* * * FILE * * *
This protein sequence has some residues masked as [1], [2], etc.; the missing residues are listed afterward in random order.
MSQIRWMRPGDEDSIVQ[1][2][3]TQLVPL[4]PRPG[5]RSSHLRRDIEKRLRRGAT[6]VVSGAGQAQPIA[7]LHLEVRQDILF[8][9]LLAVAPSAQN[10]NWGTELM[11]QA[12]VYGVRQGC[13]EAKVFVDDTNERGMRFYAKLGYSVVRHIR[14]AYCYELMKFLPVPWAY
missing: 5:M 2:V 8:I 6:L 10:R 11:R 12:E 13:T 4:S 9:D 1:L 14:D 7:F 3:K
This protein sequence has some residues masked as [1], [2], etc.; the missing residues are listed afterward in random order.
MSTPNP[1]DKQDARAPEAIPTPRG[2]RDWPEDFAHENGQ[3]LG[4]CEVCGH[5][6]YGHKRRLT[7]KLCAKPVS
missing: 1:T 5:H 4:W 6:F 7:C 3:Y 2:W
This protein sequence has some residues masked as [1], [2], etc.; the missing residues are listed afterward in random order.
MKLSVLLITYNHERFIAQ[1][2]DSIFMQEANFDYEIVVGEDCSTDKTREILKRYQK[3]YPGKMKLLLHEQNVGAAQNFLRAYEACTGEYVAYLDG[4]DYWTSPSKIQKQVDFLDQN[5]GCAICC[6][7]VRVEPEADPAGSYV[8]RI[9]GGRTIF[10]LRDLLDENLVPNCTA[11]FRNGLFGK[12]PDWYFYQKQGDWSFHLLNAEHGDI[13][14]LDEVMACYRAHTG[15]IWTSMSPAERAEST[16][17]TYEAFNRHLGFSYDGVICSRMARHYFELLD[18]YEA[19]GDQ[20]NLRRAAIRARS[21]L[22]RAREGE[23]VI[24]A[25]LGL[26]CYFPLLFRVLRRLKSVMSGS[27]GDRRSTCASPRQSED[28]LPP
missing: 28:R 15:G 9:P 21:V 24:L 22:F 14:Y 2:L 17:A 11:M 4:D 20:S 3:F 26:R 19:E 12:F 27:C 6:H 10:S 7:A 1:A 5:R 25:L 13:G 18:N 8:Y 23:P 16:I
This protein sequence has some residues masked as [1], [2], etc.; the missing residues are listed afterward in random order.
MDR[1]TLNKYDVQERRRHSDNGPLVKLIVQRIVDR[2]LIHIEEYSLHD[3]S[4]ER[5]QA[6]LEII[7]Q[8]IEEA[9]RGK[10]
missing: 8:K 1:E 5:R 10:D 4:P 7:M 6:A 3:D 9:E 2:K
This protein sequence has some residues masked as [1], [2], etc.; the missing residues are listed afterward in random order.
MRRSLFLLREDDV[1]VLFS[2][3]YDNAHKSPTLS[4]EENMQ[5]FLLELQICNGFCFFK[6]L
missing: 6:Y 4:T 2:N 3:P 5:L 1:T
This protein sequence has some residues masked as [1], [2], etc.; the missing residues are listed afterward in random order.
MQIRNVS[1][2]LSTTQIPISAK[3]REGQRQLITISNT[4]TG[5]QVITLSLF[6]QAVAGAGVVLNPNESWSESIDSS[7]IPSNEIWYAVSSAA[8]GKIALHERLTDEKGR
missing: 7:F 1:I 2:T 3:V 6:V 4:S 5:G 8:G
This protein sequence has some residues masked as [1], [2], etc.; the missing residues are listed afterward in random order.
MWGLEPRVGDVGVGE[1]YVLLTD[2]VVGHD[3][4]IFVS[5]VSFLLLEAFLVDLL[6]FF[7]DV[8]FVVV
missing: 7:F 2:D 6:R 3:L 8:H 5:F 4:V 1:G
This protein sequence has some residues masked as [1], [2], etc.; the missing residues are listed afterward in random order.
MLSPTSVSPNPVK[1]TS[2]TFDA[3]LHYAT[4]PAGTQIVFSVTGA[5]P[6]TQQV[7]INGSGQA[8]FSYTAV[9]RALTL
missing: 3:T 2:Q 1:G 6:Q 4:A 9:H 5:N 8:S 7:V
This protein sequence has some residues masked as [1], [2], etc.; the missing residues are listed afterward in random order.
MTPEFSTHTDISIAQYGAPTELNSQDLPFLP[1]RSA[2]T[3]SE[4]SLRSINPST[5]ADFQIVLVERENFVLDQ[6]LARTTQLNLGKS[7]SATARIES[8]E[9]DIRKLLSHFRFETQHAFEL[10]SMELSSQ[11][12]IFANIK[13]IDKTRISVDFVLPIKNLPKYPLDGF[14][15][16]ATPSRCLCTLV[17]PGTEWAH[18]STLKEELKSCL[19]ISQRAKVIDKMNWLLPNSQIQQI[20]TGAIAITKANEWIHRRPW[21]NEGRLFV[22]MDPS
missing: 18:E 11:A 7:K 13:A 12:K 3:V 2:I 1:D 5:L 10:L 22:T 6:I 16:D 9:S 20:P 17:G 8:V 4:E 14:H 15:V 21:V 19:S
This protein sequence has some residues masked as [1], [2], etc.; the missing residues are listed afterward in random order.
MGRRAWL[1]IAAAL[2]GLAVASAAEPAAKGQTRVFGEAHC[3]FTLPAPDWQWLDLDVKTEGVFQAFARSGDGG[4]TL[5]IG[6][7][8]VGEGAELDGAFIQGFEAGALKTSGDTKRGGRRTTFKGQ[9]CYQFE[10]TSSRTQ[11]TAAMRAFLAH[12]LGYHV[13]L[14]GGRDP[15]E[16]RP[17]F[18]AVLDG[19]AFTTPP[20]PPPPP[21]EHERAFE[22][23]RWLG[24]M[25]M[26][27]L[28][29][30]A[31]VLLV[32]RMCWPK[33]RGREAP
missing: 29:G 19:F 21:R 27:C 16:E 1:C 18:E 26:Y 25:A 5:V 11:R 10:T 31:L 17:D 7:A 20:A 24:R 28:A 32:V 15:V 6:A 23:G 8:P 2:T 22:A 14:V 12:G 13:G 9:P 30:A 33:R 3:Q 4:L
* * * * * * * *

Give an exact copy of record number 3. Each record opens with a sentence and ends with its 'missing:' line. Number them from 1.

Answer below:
This protein sequence has some residues masked as [1], [2], etc.; the missing residues are listed afterward in random order.
MKLSVLLITYNHERFIAQ[1][2]DSIFMQEANFDYEIVVGEDCSTDKTREILKRYQK[3]YPGKMKLLLHEQNVGAAQNFLRAYEACTGEYVAYLDG[4]DYWTSPSKIQKQVDFLDQN[5]GCAICC[6][7]VRVEPEADPAGSYV[8]RI[9]GGRTIF[10]LRDLLDENLVPNCTA[11]FRNGLFGK[12]PDWYFYQKQGDWSFHLLNAEHGDI[13][14]LDEVMACYRAHTG[15]IWTSMSPAERAEST[16][17]TYEAFNRHLGFSYDGVICSRMARHYFELLD[18]YEA[19]GDQ[20]NLRRAAIRARS[21]L[22]RAREGE[23]VI[24]A[25]LGL[26]CYFPLLFRVLRRLKSVMSGS[27]GDRRSTCASPRQSED[28]LPP
missing: 28:R 15:G 9:P 21:V 24:L 22:F 14:Y 2:L 17:A 11:M 4:D 20:S 3:F 26:R 19:E 12:F 27:C 6:H 10:S 7:A 1:A 5:R 25:L 13:G 18:N 8:Y 23:P 16:I